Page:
“My disability does not have to halt my career options in the way I thought they would”

After an accident left Esther Adegoke with a disability she sought to complete her studies in Politics at Birkbeck. Last week, she graduated with a First.

Esther doesn’t recall exactly what sparked her interests in studying politics. Just that her sisters who had studied politics at AS level would come home and discuss topics from their classes, topics that piqued her interest more than any of the GSCE subjects she was studying at the time.

After completing her A levels she opted for a degree in Politics at the University of Leicester. In the beginning of her third year she was involved in an accident that left her using a wheelchair and in need of a full-time care team, meaning she could no longer study in Leicester.  Determined to continue her degree, Esther looked for options in her home city of London where she came across Birkbeck, “what gave Birkbeck the winning edge for me was the evening classes, it was more practical having lectures at 6pm because it fit my routine as opposed to morning lectures and seminars.”

At Birkbeck, Esther found new topics that sparked her interests in Politics further and in different ways. “My favourite course, funnily enough wasn’t a module taken under the politics department but actually the psychosocial department called, ‘racism and antisemitism’. I found it interesting because it did something unique in that it challenged us to investigate the commonalities and differences between anti-black racism and antisemitism. Of course, I had seen instances of the two racisms being studied separately, but never together.”

Fortunately, Esther had the support of her family and friends who were pivotal in helping her complete her work.  “My mum accompanied me to every lecture and seminar I attended and my sisters often read my essays.” The College’s Disability team were also instrumental in allowing her to complete her course. She recalled: “My disability officer Mark Pimm and scribe Yvonne Plotwright were a massive support to me. Mark went above and beyond to ensure that my points were taken seriously and Yvonne was extremely thorough in her note-taking, ensuring I didn’t miss any vital information from my lectures and seminars.”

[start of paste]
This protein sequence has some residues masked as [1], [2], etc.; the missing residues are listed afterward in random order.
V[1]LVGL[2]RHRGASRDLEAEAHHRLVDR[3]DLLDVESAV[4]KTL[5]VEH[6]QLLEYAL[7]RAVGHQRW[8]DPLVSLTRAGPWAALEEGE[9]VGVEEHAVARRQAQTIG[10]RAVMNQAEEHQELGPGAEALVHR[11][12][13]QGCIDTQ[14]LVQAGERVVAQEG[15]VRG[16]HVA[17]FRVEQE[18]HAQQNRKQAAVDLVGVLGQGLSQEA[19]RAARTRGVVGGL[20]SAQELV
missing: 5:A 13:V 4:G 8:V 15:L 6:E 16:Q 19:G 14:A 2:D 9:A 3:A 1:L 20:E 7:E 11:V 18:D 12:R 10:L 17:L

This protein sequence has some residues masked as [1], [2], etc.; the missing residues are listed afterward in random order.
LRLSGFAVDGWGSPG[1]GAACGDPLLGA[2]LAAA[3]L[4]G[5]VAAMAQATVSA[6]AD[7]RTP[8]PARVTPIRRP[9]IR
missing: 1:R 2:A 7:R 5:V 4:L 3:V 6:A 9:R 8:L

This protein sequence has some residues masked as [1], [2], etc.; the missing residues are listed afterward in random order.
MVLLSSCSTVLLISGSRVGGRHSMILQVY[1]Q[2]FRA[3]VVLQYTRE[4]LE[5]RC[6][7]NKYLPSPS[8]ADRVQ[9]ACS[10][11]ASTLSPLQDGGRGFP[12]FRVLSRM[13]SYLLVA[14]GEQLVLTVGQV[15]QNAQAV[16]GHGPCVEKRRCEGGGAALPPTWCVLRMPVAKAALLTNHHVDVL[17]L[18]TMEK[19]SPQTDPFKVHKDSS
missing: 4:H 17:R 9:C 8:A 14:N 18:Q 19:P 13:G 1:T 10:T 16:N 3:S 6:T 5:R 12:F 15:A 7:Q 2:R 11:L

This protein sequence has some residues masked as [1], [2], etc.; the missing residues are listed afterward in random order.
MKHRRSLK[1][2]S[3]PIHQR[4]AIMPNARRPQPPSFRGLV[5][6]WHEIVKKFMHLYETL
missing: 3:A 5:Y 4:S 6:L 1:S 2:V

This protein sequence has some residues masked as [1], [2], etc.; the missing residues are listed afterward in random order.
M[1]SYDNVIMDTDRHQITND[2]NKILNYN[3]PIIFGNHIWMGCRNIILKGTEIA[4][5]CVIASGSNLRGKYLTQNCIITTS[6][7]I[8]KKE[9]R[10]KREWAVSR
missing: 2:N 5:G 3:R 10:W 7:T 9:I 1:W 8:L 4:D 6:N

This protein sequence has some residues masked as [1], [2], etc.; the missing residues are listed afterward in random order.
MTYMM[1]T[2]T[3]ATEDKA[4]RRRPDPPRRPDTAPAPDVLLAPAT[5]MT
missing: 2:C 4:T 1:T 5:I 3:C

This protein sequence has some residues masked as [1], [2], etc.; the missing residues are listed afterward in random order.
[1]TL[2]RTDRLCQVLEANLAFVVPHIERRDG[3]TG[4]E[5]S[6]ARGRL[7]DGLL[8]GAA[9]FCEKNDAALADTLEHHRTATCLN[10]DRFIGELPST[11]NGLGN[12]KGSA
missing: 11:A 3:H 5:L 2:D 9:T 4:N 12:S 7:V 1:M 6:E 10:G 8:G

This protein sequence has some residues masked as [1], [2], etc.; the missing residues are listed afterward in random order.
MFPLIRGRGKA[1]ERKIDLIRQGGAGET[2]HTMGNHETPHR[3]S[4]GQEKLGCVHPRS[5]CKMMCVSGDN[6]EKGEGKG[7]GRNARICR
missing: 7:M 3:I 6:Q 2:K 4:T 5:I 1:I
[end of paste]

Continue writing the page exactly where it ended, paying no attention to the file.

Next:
The accident left her unable to speak for long periods of time before her voice became exhausted so she used EyeGaze to help her craft her essays. EyeGaze is software that enables the individual’s eye to control the mouse and keyboard of a computer. She explained: “I took to it rather quickly, I used to use it recreationally and even then I was told the hours I would spend on it were unheard of. Without Eye Gaze I wouldn’t have been able to complete my degree. “

Now Esther has graduated with a First Class degree, recognition for all of her determination and resilience. She says of her achievement, “It felt amazing, I was over the moon with my result and without sounding arrogant it was even more rewarding because I knew I deserved it. I worked so hard for it so it was special to know my hard work had actually paid off.”

Unsure of what she will do next, Esther still feels positive about her future. “My experience at Birkbeck with the assistance of Eye Gaze has really given me the confidence to say that my disability does not have to halt my career options in a way I previously thought they would. I have often said that I have no plans to return to study after my undergraduate degree but never say never; at least I know it’s a case of if I want to go back as opposed to I can’t.”

Dr Ben Worthy, Senior Lecturer in the Department of Politics said: “Here at the Department of Politics, we are all so proud of what Esther has achieved and honoured to have been able to help her in her studies. She’s not only been a model student but an inspiration to us all. We also want to say a big thank you to everyone around her, especially the disabilities office and her family and friends who supported her along the way.”

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”With the right motivations you can shift your life for the better”: young father works nights to achieve degree success

Marco Murdocca’s ambition to change his career led him to pursue a degree in Psychology at Birkbeck. Like many students he juggled a full-time job, working night shifts throughout his four year degree. Now with a new job and a young family, he reflects on how his hard work paid off.

After deciding on a career change Marco thought that Birkbeck’s evening taught degrees would enable him to fulfill his ambition while supporting his family. He was impressed by the quality of the teaching in the psychology department and inspired by the original mission of the College’s founder, George Birkbeck who he said, “intended to give an opportunity to the working class to gain further education and better lives. That really resonated with my situation and further convinced me to choose Birkbeck.”